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Personal Statement Dos and Donts

Personal statements are an important part of your application to residency programs in the United States. A personal statement is intended to complement your other qualifications by allowing you to express who you are and why you are applying to residency. This is your opportunity to discuss your passion for medicine and/or your chosen specialty, why you want to practice medicine in the United States, important milestones that have happened to you thus far, and your goals for the future. The personal statement should show what kind of person and physician you are and wish to become. The following guidelines are derived from what program directors and staff have told us they do and do not like to see in an applicant’s personal statement.

ECHO Do's

DO describe your passion for and commitment to medicine and patient care. Other documents in your application, such as your curriculum vitae (CV) and transcripts, may describe your education and experience in medicine thus far. This is your opportunity to communicate why you chose medicine as a career.

DO discuss why you would like to practice medicine and treat patients in the United States. Moving to another country is a big decision, and programs want to know why you chose this pathway.

DO talk about something “personal.” Whether you are focusing on your personal experiences or personal career goals, it should be centered on you.

DO let readers know why they should have you in their program. What special skills or traits do you have to offer? What makes you unique? What sets you apart from other applicants?

DO be honest. If there is a “red flag” on your application (gap in training, disciplinary action, course failures), this is your chance to explain it. Don’t avoid the topic, and make sure your explanation is accurate and forthright.

DO proofread, proofread, and then proofread a little more! A clean, well written personal statement shows attentiveness and good language skills, which are especially important to demonstrate if English is not your first language. The personal statement is the only place in your application where you can showcase your writing skills. A poorly written personal statement may cause a program to reject your application.

DO show your personal statement to others for their opinions and proofreading, not for their rewrites. It is good to reach out to friends and colleagues for advice on your personal statement, especially those in residency positions in the United States or native English speakers. However, these individuals should not be writing this for you. This is about you, and you know yourself best.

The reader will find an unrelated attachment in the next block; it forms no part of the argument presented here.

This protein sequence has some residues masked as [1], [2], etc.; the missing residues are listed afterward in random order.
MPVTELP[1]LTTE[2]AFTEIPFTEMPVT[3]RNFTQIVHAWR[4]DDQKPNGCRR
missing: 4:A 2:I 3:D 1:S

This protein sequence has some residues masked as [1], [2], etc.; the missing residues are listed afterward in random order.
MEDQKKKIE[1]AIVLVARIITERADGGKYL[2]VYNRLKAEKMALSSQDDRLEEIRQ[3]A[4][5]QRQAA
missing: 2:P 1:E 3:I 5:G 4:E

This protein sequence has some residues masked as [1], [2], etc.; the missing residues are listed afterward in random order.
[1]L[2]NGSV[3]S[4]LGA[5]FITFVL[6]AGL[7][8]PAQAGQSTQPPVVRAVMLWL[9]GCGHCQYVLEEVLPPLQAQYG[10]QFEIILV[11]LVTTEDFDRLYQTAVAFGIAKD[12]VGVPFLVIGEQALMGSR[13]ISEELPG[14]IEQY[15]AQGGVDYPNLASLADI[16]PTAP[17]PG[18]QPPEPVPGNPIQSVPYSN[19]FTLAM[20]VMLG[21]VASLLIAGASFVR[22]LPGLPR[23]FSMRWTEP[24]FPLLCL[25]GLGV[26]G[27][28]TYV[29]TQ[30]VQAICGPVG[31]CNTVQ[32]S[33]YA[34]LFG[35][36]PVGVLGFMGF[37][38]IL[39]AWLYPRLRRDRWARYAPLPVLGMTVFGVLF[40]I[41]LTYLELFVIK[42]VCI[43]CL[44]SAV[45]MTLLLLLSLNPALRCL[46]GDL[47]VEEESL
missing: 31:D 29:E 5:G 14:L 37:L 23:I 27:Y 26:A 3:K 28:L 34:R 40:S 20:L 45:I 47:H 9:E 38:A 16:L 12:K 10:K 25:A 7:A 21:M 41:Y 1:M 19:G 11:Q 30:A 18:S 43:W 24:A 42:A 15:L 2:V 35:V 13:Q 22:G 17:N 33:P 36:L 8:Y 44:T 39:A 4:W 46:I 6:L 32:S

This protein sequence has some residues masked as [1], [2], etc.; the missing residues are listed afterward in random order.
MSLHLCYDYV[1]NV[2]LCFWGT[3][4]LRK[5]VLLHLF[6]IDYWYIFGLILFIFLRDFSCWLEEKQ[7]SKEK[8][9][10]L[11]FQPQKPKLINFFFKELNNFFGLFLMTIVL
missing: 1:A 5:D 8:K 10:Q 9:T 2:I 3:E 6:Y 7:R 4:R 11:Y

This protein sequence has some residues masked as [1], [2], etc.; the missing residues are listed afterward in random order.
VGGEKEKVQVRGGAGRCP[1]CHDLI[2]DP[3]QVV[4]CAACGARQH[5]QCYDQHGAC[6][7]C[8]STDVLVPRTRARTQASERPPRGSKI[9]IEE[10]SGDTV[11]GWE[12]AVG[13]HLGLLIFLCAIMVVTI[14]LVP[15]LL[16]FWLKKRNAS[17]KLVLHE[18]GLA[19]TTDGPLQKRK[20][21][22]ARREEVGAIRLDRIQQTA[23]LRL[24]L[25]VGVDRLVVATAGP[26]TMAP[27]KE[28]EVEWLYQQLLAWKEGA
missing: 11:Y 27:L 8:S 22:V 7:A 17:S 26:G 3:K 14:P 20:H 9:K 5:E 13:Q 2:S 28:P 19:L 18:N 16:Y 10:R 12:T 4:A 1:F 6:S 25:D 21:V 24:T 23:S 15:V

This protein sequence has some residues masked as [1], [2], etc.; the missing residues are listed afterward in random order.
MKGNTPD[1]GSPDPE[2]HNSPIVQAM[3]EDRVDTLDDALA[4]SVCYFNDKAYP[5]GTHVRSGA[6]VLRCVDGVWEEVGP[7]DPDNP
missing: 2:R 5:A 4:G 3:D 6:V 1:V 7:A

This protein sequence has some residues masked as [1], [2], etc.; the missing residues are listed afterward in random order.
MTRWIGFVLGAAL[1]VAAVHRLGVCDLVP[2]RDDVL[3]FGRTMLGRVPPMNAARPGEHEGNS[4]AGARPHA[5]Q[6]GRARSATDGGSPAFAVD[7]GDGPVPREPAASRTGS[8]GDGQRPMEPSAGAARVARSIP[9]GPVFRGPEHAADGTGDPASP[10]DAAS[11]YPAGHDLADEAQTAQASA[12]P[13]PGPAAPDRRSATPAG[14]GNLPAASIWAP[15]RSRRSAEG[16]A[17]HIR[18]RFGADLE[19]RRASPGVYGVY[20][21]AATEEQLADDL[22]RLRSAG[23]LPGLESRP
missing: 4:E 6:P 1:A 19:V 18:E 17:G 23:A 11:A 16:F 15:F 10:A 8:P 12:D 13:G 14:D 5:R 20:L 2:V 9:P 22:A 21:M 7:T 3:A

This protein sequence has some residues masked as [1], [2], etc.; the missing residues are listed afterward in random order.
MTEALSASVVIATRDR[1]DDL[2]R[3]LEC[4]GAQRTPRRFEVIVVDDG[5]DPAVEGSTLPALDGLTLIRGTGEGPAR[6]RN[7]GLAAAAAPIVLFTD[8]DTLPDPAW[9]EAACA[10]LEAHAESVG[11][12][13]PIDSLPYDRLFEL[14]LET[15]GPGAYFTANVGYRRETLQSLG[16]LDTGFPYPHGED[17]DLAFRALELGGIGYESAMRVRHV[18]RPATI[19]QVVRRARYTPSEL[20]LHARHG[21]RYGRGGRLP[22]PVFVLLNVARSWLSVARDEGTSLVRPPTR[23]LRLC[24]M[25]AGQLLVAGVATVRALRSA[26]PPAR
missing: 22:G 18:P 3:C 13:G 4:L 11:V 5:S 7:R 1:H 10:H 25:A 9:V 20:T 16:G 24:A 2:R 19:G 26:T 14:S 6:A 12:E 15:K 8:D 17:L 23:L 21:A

DO keep to one page in length. Programs do not want to dig for important points in a lengthy document. Limiting yourself to one page will help you keep your points clear, concise, and readable.

DO talk about your future goals, and make these goals realistic and attainable. Residency is a big investment, both for you and the program. Show programs that you have drive beyond moving to the United States and that their investment in you will be well spent.

ECHO Don'ts

DON’T plagiarize. This means that you should not copy language from any source, including the Internet, for use in your personal statement. Samples of published personal statements are found on the Internet. Although these samples may be used to assist you in writing your own personal statement, your personal statement is meant to be your original work; copying any portion of the published language and representing it as your own is plagiarism. Any reported allegations of plagiarism will prompt an investigation by the Association of American Medical Colleges (AAMC) and may result in your becoming ineligible to participate in the National Resident Matching Program (NRMP, or “the Match”).

DON’T pay a for-profit service to write it for you. Not only is this a waste of money, but it may make your personal statement read as through it were created using a template. It may also lead to an investigation of plagiarism, if that service uses the same language in multiple statements. Most importantly, as mentioned already, this document is about you, and you should be the one writing it.

DON’T have a friend, family member, colleague, or anyone else write your personal statement for you. The credibility of your personal statement will be greatly affected by having someone else write it for you. The person best qualified to talk about you is you.

DON’T list your accomplishments. Let your CV talk about your accomplishments for you. Though past accomplishments are important, the personal statement is an opportunity for you to convey who you are and why you are applying to residency.

DON’T mention religion or politics. These topics are not openly discussed in most U.S. workplaces, and especially not when you are applying for a job.

DON’T discuss salary requirements. Though many job applications may ask for this information in a cover letter, this is not something you should discuss when applying to U.S. GME, since salary for training programs is predetermined.

DON’T speak negatively about anything or anyone. Placing blame on others or describing them in a negative way is not a desirable trait in a resident who will be working with many colleagues and taking care of patients.

DON’T rush through the writing process. Allow yourself time to make an outline about what you want to say. Since this is a personal statement, time for reflection is important in setting the tone and organizing your thoughts. Take the time while you are writing to revise and make sure you are communicating exactly what you intend. And, of course, take the time to proofread at the end!

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Last updated July 5, 2012.
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